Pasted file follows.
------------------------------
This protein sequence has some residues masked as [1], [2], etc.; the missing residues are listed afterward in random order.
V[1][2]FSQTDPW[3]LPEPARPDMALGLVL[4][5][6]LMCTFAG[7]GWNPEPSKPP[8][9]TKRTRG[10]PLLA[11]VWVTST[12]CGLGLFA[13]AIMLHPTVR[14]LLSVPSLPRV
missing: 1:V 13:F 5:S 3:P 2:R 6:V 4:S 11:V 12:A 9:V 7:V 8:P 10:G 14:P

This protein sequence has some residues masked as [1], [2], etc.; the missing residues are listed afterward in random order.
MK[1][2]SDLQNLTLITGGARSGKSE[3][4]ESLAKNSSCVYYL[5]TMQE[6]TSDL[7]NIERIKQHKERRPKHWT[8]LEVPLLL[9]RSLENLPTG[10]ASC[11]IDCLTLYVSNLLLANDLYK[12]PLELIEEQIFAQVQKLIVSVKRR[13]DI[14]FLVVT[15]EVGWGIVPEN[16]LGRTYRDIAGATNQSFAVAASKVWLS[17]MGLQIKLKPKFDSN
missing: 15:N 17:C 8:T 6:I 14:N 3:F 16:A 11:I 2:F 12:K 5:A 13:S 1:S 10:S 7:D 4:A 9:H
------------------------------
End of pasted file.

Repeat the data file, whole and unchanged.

This protein sequence has some residues masked as [1], [2], etc.; the missing residues are listed afterward in random order.
V[1][2]FSQTDPW[3]LPEPARPDMALGLVL[4][5][6]LMCTFAG[7]GWNPEPSKPP[8][9]TKRTRG[10]PLLA[11]VWVTST[12]CGLGLFA[13]AIMLHPTVR[14]LLSVPSLPRV
missing: 1:V 13:F 5:S 3:P 2:R 6:V 4:S 11:V 12:A 9:V 7:V 8:P 10:G 14:P

This protein sequence has some residues masked as [1], [2], etc.; the missing residues are listed afterward in random order.
MK[1][2]SDLQNLTLITGGARSGKSE[3][4]ESLAKNSSCVYYL[5]TMQE[6]TSDL[7]NIERIKQHKERRPKHWT[8]LEVPLLL[9]RSLENLPTG[10]ASC[11]IDCLTLYVSNLLLANDLYK[12]PLELIEEQIFAQVQKLIVSVKRR[13]DI[14]FLVVT[15]EVGWGIVPEN[16]LGRTYRDIAGATNQSFAVAASKVWLS[17]MGLQIKLKPKFDSN
missing: 15:N 17:C 8:T 6:I 14:N 3:F 16:A 11:I 2:F 12:K 5:A 13:S 1:S 10:S 7:D 4:A 9:H